Metallica: Master Of Puppets 25th Anniversary
25 Years ago Metallica gave us one of the best albums in history! MASTER OF PUPPETS!
25 years ago yesterday – March 3, 1986 – Metallica unleashed “Master Of Puppets” on the world. (Hennemusic)
It’s hard to believe it’s been a quarter century, but here we are. When Puppets was released, I was hosting a metal show on a college radio station in Hamilton, Ontario, and my co-host and I immediately knew we were in the presence of greatness. For the better part of that year and the next, we played every track off that album during the show, at a time when the words “Metallica” and “radio” were never spoken in the same sentence.
Mike Meyer at the Phoinex News Times has just launched a 10-part series on the best thrash metal albums of 1986, starting with Puppets.
Meyer connected with producer Flemming Rasmussen to discuss Metallica’s masterpiece; Flemming also produced “Ride The Lightning,” as well as “…And Justice For All.”
Here’s a sample of the interview:
Phoenix New Times (PNT): Master of Puppets is widely regarded as one of the best heavy metal albums of all time. Did you know you were onto something special when you were working on it 25 years ago?
Flemming Rasmussen (FR): Oh yes. Right from the demos, we pretty much knew this was gonna be a killer album. I think we all felt that this was gonna be the best Metallica album yet, as we had a bunch of really strong songs. Even the instrumentals were awesome.
PNT: Puppets was the last album to feature the late Cliff Burton on bass. Were you very close to him? How did his death affect you? Was it any different working on …And Justice for All after Jason Newstead had joined the band?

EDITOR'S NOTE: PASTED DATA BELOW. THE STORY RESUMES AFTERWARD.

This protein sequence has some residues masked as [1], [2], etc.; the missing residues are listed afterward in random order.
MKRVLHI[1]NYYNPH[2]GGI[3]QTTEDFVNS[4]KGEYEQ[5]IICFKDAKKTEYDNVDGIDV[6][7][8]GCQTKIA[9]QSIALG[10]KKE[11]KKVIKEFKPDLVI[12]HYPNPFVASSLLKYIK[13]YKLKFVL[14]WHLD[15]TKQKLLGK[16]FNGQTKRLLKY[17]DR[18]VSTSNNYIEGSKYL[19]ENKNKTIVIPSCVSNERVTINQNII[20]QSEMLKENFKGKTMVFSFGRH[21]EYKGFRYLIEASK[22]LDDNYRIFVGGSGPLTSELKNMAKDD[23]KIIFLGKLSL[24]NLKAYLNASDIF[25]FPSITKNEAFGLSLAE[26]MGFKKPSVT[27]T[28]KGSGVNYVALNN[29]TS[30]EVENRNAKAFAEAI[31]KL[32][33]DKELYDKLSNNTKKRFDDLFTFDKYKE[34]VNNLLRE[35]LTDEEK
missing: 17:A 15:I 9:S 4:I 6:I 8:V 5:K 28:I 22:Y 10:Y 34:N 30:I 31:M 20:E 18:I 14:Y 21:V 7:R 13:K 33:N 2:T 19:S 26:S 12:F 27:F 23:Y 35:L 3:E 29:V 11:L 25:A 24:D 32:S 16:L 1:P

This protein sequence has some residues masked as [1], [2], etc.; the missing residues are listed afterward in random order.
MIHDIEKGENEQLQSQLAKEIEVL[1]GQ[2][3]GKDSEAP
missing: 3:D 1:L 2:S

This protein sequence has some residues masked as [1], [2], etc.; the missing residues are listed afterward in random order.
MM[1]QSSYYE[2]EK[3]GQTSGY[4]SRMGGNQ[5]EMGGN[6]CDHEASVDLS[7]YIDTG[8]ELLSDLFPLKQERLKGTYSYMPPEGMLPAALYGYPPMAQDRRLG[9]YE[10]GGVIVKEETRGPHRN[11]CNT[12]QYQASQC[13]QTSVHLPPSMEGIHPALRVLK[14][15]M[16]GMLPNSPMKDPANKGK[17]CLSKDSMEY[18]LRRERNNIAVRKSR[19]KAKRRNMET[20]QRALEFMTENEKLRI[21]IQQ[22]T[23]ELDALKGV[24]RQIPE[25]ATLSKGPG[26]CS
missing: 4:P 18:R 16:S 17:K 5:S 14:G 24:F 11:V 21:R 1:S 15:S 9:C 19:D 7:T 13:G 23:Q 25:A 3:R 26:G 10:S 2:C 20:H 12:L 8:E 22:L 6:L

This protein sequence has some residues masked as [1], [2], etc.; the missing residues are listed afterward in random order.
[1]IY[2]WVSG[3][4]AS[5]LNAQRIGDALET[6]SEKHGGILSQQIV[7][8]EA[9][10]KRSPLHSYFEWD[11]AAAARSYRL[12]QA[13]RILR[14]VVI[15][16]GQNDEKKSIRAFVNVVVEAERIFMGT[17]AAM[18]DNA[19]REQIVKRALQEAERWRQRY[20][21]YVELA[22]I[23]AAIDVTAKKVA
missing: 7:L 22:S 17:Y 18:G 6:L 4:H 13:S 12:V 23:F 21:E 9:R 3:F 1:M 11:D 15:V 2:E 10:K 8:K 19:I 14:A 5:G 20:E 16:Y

FR: No, I wouldn’t say I was close to Cliff, as he was spending the least amount of time in the studio, but it affected me greatly when he died. He was surely one of a kind, and even though Jason is a great bass player, it was impossible to fill out Cliff’s shoes. Jason is a bass player in his own right, and never got the recognition he deserved.
PNT: You produced three consecutive Metallica albums – Ride the Lightning, Puppets and Justice – but they have three distinctly different sounds. Was that a conscious decision by you and the band?
FR: Yes. The difference between Ride and Master is evolution, as Master is a perfection of the sound we started to evolve on Ride. And in my opinion, we did really master it on Master. That album sounds so good. When I got onto the Justice album, they were a month into the session, and it was a new studio, etc., so we decided on a more up-front and dry sound. As for the mix, they had already hired someone else to do this, so I had no say in that. But it’s still a classic metal album, and the sound has inspired a whole new generation of metal bands.
Meyers also caught up with Jim Brautigam, the son of artist Don Brautigam, who painted the iconic cover for Puppets. Don, who passed away in 2008 from stomach cancer, also painted album covers for Mötley Crüe’s “Dr. Feelgood” and AC/DC’s “The Razor’s Edge,”, as well as numerous book covers for such authors as Stephen King and Dean Koontz.
Story from Bruce Henne at www.hennemusic.com